Danes question blame on polymeric infill
Is it correct to blame crumb rubber used in third-generation synthetic turf for being the biggest cause of microplastic pollution? Several Danish companies, together with Aarhus Municipality, will investigate this claim in the coming two years.
In December, the European Chemical Agency (ECHA) called polymeric infill from third-generation synthetic turf fields “the largest single source of pollution.” The agency claimed that, out of the 42,000 tonnes of microplastics that pollute the environment each year, 16,000 tonnes is caused by polymeric infill.
According to information provided by the Danish synthetic turf industry once ECHA started its investigation, an estimated 3-5 tonnes of granulate is added to each Danish synthetic turf football field per year. This means that Denmark would experience 380-640 tonnes of microplastics pollution from granular infill from all synthetic turf fields collectively each year.
Aarhus Municipality, together with Eurofins Miljø, Aarhus Vand, Techras Environment, Dansand, Danova and Sweco, the latter being the project manager, will now investigate the merits of these claims.
According to the project manager at the architectural and engineering company Sweco, and PhD in Environmental Engineering, Hanne Løkkegaard, the criticism is misguided, because the theory of where the many tonnes of rubber granules from a field each year “disappear” is fundamentally wrong. “We expect that the biggest sources of microplastics are tyres, road stripes and shoe soles, and that synthetic turf pitches as a source will be further down the list. Although some rubber granules are probably transported into the environment via football boots and water running off the field, most of the granules actually disappear into the substrate itself, where they will eventually be squeezed together.”
Facts on the field
The pitches that will be studied are all situated in Aarhus Municipality. Councillor for Culture and Citizen Services in the municipality, Rabih Azad-Ahmad, is looking forward to gaining more concrete knowledge.
“It is important that we obtain more facts on the pitch. Synthetic turf pitches are essential to ensure an active and healthy everyday life for many citizens. It’s a healthy investment in the future. I look forward to the fact that we will now get more knowledge about how we ensure that it will also be a sustainable investment.”
Azad-Ahmad has already initiated a budget for more sustainable artificial turf pitches. Exactly what else he expects, other than the risk management measures included in Technical Report 17519 by the European Standards Committee (CEN) that describes ways of containing infill materials used in many types of synthetic turf sports fields within the confines of the sports field, is unclear.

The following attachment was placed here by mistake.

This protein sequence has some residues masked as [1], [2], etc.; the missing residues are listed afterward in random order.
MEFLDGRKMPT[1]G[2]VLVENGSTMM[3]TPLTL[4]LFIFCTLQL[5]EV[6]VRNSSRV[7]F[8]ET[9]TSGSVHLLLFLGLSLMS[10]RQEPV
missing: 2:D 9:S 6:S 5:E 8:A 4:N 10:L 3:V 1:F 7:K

Apart from measuring emissions from polymeric infill, the investigation will also look at ways to clean the drainage water from synthetic turf fields.
In June last year, Sportsfields.info reported that the Danish Technological Institute had confirmed that a Danish filter invented for synthetic turf pitches purifies water of heavy metals and microplastics to such an extent that the water is safe to drink. It appears this filter isn’t used for the fields in Aarhus Municipality at present.
Tyres are probably the biggest culprit
The large study is a development project launched by the Danish Environmental Protection Agency’s MUDP. Theoretical calculations suggest that rainwater-related emissions are by far the largest contributors to microplastics in the aquatic environment. In particular, microplastics from wear and tear of tyres are estimated to account for about 60% of the total microplastic load to the aquatic environment.
“Our main concern with microplastics is whether they may be causing micro-contamination to enter the food chain. A large number of studies have been carried out, but it has not yet been possible to detect a significant effect on the levels of micro-contaminants and microplastics found in nature. However, this does not mean that we can safely relieve microplastics of a potential health risk, so it is important that we try to limit the load of microplastics to our environment,” says Hanne Løkkegaard from Sweco.
In October last year, researchers at Trinity College Dublin claimed that infant-feeding bottles release high levels of microplastics during formula preparation and when they are being sterilised. The higher the temperature of liquid inside the bottle, the more microplastics are released. Some of their findings were that polypropylene bottles release up to 16 million microplastics and trillions of even smaller nanoplastics per litre. Sterilisation and exposure to high temperature water significantly increase microplastic release from 0.6 million to 55 million particles/l when temperature increases from 25 to 95 degrees.
Electric cars also pose a threat
Another source that is increasingly being blamed for polluting the environment with microplastics are electrically driven SUVs. Electric cars are heavier than petrol and diesel cars, and tyre wear increases with weight, hence SUVs powered by batteries are particularly being blamed.
At the same time, electric cars can accelerate faster, resulting in greater tyre wear.
For that reason, the project will also explore ways to clean rainwater before flushing road water into the aquatic environment. Road water contains not only microplastics from tyres, road stripes and shoe soles, but also some heavy metals and tar substances such as PAH, the researchers claim.
The study will be conducted throughout 2021, with results expected to be released in 2022.